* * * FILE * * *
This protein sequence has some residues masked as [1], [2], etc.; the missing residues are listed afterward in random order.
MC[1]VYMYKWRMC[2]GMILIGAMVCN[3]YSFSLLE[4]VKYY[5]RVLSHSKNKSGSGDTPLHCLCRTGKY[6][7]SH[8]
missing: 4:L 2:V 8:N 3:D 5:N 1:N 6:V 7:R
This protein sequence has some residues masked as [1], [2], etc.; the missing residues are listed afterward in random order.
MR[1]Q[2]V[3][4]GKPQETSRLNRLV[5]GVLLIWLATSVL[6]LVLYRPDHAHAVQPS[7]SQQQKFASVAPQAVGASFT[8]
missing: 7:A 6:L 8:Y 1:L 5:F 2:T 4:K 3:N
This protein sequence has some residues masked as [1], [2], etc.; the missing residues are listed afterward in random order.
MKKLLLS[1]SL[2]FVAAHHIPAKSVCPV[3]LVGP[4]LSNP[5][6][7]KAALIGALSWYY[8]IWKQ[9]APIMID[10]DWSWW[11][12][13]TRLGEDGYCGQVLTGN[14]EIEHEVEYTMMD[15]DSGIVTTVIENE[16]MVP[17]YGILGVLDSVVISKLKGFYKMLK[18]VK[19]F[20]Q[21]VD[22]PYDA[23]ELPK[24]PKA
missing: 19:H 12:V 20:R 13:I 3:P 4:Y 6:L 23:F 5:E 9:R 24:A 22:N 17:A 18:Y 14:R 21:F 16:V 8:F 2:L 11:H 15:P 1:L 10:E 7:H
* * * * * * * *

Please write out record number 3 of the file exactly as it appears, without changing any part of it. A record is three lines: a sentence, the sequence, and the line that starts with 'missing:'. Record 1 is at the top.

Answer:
This protein sequence has some residues masked as [1], [2], etc.; the missing residues are listed afterward in random order.
MKKLLLS[1]SL[2]FVAAHHIPAKSVCPV[3]LVGP[4]LSNP[5][6][7]KAALIGALSWYY[8]IWKQ[9]APIMID[10]DWSWW[11][12][13]TRLGEDGYCGQVLTGN[14]EIEHEVEYTMMD[15]DSGIVTTVIENE[16]MVP[17]YGILGVLDSVVISKLKGFYKMLK[18]VK[19]F[20]Q[21]VD[22]PYDA[23]ELPK[24]PKA
missing: 19:H 12:V 20:R 13:I 3:P 4:Y 6:L 23:F 5:E 9:R 24:A 22:N 17:A 18:Y 14:R 21:F 16:V 8:F 2:L 11:H 15:P 1:L 10:E 7:H